Among all European countries, Russia’s relations with China are unique in that the two countries—empires for most of their relevant histories—shared a border. Trade between the two was, on the whole, carried out by caravan rather than ship; there were border garrisons a stone’s throw from each other. People and information transited the border along with goods.
In Spies and Scholars, Gregory Afinogenov details three centuries of Russian attempts to pry information out of China, from the secrets of porcelain-making to Qing policies and inclinations. Afinogenov phrases his thesis in terms of a “knowledge regime”—who was producing or acquiring what knowledge for what purpose—which can perhaps be somewhat opaque to the uninitiated. Fortunately, it is not necessary to grasp Afinogenov’s academic objective to appreciate this overview of China as seen through Russian eyes: Afinogenov is a clear writer with a penchant for the interesting story and arresting personality, few of which the general reader is likely to have heard much of. His accounts ends with Russia’s acquisition of what came to be known as the “Far East” and the founding of Vladivostok in 1860.
Afinogenov is very good on context, as in this clear and succinct summary of early-modern Inner Asian history:
The Muslim, Turkic-speaking Kazakhs established themselves … in the late fifteenth century, as the last remnants of the Qipchaq Khanate (commonly known as the Golden Horde, the northwest quadrant of the Mongol Empire) collapsed into a patchwork of rump states… Next door, in the steppes and mountains of modern Xinjiang and western Mongolia, they met a confederation of four western Mongol tribes known as the Oirats, who would soon begin to convert to Buddhism. The Oirats gave rise to the Junghars, who would dominate Inner Asian politics in the seventeenth century; one of their constituent tribes, the Torghuts (Kalmyks), migrated westward to the lower Volga region in the late sixteenth century and eventually became autonomous subjects of the Russian Empire… Until the eighteenth century, Russia’s most important relationships in Inner Asia were with these peoples rather than with any ruler in Beijing.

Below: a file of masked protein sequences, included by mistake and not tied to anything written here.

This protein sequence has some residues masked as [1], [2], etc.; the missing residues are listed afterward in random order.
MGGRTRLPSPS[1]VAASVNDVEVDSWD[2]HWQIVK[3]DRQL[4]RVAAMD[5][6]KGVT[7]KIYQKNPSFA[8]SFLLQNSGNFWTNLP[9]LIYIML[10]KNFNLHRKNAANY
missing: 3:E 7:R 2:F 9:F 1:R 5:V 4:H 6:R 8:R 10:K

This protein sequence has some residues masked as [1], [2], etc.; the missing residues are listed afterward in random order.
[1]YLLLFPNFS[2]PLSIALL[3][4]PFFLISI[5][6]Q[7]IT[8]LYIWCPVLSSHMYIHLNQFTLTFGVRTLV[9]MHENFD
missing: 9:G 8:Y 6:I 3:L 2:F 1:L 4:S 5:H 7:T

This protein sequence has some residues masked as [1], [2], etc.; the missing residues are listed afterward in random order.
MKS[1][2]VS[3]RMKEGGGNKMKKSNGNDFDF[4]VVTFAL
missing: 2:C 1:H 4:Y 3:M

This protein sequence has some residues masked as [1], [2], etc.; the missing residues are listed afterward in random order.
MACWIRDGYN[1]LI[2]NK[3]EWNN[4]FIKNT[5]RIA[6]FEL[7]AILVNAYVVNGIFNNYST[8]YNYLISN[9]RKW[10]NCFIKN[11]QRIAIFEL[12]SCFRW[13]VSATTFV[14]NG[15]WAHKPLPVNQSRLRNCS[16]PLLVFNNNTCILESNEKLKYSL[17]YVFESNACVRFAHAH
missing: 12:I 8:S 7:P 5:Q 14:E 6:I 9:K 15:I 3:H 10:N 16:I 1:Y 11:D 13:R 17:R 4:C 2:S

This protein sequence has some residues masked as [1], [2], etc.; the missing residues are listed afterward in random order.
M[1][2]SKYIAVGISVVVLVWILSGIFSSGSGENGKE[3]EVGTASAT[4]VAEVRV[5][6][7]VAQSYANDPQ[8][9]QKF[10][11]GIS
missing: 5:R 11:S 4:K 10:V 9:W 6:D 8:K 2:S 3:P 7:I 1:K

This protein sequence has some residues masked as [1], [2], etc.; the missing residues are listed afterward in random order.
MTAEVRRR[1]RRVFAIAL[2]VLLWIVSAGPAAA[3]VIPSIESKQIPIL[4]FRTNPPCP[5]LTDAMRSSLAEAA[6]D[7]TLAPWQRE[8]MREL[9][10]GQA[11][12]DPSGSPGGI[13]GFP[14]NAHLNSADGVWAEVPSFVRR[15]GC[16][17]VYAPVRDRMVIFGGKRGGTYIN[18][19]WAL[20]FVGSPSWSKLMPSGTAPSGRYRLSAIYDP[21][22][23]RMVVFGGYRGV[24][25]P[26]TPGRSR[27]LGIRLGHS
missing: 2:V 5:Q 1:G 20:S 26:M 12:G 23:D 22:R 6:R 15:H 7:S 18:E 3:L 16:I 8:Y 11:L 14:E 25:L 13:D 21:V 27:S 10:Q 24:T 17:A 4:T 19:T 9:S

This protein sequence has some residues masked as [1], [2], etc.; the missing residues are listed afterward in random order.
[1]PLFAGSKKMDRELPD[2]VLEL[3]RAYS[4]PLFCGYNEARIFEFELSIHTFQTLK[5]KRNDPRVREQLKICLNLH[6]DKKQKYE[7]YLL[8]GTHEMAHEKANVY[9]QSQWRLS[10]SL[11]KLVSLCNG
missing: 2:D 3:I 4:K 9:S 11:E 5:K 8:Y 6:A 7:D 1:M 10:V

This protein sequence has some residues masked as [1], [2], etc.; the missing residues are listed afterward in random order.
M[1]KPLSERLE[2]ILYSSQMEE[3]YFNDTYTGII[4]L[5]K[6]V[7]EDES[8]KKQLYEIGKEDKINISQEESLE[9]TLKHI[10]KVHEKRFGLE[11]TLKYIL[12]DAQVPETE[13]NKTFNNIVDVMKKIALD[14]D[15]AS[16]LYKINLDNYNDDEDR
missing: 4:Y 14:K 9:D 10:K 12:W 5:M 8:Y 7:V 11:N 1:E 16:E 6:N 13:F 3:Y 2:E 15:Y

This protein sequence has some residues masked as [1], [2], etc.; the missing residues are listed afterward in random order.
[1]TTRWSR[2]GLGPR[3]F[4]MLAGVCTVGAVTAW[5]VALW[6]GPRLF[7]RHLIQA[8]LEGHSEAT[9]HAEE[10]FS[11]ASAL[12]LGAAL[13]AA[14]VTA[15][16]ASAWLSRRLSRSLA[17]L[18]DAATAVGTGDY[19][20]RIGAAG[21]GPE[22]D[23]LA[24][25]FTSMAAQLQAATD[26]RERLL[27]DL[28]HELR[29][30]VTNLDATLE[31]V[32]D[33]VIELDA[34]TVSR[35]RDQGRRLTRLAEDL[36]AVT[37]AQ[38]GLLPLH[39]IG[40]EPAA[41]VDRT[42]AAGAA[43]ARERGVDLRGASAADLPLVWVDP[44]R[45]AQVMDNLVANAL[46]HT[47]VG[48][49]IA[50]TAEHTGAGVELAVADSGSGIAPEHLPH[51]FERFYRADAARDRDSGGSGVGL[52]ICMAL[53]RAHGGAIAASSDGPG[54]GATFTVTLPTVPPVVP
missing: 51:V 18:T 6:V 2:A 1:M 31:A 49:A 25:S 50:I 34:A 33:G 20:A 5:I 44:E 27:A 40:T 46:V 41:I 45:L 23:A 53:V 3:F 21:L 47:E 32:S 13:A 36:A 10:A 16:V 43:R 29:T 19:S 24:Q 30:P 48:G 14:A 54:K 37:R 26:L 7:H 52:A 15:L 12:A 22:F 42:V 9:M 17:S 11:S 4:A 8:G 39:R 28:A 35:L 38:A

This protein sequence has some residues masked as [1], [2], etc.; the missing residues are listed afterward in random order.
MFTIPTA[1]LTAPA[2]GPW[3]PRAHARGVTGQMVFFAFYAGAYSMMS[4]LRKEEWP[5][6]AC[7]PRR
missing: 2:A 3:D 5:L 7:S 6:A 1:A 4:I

He is also good on the illuminating detail:
Although the precise relationship between the terms “khan” and “tsar” is complex, within Muscovite political discourse the equivalence of the two terms and the legitimating function of Ivan [the Terrible]’s descent from Chinggis Khan was a recognized fact.
Though the Russian word Kitai is usually translated “China,” in the seventeenth century its meaning was more capacious and multiethnic and is thus better rendered as “Qing.”
Being neighbors to China gave Russia some advantages:
Europeans faced enormous difficulties in China. Finding a toehold in the capital proved impossible for anyone except missionaries; opportunities to travel beyond Canton were few. Even to reach China required a lengthy, dangerous sea voyage around the Cape of Good Hope or a treacherous journey through the non-Christian states of Southwest and Central Asia. Muscovites, on the other hand, had few problems getting to China. Once diplomatic contact with the Qing was established, there was always a relatively safe, albeit lengthy, northern route to Beijing via Siberia, Mongolia, and the Great Wall.
Advantages which were manifest in unexpected ways: